The Age of Reason Got It Wrong
The Age of Reason Got it Wrong | Understanding Social Conflict Through a Brain Science Lens
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Most approaches to solving the most pressing social challenges we face are wrong because they are rooted in the deeply flawed assumption that human behaviors and decisions are purely rational. Brain science and hard-won experience demonstrate just the opposite, revealing the primary role unconscious processes play in shaping our behaviors and decision-making, especially in the aftermath of violence and trauma. To thrive in the 21st century, what is needed is a profound reshaping of our approaches to human conflict and division, one that is rooted in a nuanced, empirical understanding of human behavior. Continue reading “The Age of Reason Got It Wrong”
Genomes are The Long Now
Mary Mangan will speak on “Genomes are The Long Now”.
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The genomes of organisms around us today, and some of those that are no longer alive, carry crucial information about our past and also frame our future directions. In addition, it’s also becoming possible to “Revive and Restore” lost species. Organizing and visualizing DNA sequence data is key to using it effectively to understand the history of life of this planet, and for potentially using it to create new variations with impacts on our health and environment. In this talk, Mary Mangan will demonstrate how researchers currently access species genomic data in the UCSC Genome Browser (genome.ucsc.edu). Highlights of some revealing and important projects will be included, as well as some potential trip-wires in personal genomics data that services like 23andMe provide.
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The Persistent Illusion of Knowing
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This talk explores the process of invention in the studio. Feeling one’s way through a cloud of unknowing into territories of discovery. In science and art cultivating intuition and trusting the creative process becomes a guide when knowing obscures the new. Making art allows us to embrace the unknown and question our assumptions freeing us from the illusions of preconceived knowledge. In the studio, translations between the imaginary and the real illuminate possibilities for discovery and invention. Continue reading “The Persistent Illusion of Knowing”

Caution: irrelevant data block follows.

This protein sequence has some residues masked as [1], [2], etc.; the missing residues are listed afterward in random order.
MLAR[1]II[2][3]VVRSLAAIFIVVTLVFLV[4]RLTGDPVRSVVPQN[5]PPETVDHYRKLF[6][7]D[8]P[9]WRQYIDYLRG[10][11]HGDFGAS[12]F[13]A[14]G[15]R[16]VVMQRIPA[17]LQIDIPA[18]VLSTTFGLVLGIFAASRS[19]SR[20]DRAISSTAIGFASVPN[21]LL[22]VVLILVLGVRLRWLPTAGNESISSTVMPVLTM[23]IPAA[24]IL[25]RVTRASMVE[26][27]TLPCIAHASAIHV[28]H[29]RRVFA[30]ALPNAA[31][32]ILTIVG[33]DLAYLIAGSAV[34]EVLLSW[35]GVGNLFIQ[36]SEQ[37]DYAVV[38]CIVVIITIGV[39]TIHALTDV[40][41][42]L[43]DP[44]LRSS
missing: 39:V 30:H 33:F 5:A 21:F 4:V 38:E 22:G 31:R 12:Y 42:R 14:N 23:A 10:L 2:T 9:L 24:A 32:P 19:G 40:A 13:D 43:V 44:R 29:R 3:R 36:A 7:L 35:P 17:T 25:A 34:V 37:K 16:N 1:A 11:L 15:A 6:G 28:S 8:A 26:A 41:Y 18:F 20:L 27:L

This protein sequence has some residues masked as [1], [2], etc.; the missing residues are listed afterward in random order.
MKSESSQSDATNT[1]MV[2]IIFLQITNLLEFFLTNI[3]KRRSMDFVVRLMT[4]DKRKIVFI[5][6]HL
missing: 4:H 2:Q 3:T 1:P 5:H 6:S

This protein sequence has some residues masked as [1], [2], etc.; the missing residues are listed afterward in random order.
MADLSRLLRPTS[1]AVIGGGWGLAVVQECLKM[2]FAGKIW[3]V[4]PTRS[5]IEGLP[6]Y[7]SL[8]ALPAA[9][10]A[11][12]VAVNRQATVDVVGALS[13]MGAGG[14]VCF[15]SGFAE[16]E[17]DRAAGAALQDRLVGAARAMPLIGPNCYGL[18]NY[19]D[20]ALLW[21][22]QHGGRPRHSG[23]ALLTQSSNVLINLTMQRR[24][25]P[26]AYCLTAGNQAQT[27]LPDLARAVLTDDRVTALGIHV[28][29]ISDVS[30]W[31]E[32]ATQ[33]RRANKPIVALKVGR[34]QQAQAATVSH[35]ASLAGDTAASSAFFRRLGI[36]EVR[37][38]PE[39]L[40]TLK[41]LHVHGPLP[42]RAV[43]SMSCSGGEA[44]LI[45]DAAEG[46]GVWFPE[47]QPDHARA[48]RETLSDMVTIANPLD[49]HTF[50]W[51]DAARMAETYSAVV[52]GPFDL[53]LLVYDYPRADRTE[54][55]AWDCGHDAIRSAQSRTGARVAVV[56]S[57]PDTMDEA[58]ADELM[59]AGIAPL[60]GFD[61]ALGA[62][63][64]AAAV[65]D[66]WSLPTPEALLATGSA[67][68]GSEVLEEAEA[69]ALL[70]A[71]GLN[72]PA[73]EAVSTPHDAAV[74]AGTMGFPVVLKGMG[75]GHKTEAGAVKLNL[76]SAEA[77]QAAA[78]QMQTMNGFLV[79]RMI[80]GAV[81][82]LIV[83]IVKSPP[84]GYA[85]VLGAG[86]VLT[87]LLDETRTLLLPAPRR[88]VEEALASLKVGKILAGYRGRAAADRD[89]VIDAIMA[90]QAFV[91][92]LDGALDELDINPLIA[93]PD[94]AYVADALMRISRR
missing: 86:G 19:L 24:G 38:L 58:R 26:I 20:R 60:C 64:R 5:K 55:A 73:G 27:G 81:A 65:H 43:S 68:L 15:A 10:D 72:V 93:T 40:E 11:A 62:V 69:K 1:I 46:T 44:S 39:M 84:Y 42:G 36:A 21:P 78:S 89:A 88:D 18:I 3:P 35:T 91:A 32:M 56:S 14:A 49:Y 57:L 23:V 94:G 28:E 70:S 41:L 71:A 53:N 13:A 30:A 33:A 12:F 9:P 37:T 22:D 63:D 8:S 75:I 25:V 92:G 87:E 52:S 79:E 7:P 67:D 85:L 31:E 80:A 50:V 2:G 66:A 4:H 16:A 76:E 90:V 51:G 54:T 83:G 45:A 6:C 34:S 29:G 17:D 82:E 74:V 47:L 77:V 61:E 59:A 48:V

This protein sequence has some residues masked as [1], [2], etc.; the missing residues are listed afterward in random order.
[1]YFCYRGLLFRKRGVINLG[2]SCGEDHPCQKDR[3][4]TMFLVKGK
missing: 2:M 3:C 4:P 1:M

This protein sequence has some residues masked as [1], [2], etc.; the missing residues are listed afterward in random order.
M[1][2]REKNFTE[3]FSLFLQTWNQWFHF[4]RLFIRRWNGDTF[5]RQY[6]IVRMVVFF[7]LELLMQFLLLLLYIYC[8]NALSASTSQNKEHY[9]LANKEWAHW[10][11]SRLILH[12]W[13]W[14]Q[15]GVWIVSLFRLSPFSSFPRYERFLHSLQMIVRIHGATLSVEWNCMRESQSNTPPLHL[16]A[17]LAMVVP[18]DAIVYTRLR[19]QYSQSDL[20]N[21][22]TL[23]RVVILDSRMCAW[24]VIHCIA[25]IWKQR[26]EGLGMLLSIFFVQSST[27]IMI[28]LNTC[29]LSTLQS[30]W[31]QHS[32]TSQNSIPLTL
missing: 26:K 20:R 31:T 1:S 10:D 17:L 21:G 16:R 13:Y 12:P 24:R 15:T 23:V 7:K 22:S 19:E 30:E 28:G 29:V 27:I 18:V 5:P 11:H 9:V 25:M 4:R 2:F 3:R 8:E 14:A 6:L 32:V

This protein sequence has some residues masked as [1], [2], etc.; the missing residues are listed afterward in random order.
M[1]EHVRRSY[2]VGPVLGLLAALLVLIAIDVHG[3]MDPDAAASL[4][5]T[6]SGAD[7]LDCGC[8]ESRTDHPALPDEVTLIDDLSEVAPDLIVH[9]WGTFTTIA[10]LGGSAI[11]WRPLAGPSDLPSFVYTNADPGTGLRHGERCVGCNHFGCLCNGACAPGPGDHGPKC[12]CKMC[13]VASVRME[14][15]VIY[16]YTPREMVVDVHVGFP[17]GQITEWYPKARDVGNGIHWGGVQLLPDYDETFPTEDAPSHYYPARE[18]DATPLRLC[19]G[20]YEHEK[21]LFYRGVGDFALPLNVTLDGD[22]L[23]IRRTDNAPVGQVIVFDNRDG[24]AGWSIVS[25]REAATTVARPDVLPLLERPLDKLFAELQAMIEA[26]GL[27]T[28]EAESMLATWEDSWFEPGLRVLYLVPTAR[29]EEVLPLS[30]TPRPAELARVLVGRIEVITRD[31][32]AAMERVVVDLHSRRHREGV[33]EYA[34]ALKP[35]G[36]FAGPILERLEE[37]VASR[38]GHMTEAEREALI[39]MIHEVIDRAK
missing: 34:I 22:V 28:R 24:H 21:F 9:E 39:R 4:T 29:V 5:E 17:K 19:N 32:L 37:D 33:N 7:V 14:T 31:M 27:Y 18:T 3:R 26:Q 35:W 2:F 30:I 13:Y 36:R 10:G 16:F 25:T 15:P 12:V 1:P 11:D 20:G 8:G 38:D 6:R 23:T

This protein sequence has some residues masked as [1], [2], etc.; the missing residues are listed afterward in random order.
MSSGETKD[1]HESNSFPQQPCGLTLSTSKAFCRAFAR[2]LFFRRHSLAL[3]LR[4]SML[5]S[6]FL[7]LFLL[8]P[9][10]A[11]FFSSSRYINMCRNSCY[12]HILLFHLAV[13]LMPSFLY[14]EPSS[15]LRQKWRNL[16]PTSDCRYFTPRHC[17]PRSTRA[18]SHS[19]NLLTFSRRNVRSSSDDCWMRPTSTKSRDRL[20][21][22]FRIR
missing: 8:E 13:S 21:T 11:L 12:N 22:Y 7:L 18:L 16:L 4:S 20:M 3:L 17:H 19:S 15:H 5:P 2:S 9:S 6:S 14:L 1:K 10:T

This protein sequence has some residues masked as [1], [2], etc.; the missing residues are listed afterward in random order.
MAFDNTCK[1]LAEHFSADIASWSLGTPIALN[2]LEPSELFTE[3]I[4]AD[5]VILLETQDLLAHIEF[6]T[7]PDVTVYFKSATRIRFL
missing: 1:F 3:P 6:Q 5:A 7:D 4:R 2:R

Annual Long Now Picnic
Come and enjoy a leisurely late afternoon/early evening picnic with the Long Now Boston Meetup Group. BBQ from (probably) Soulfire of Cambridge will be served. We will be a group of no more than 30. Instead of a speaker, we’ve decided to have very informal “flash talks” from everyone who attends. Continue reading “Picnic at Danny Hillis & Taylor Milsal’s home”
The Long Now and the 10-000-year Clock
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Danny Hillis will be speaking on The Long Now Foundation and details of the Clock project, “a monument scale, multi-millennial, all mechanical clock created as an icon to long term thinking.” See this page on the Long Now site for further information on the Clock Project: http://longnow.org/clock/.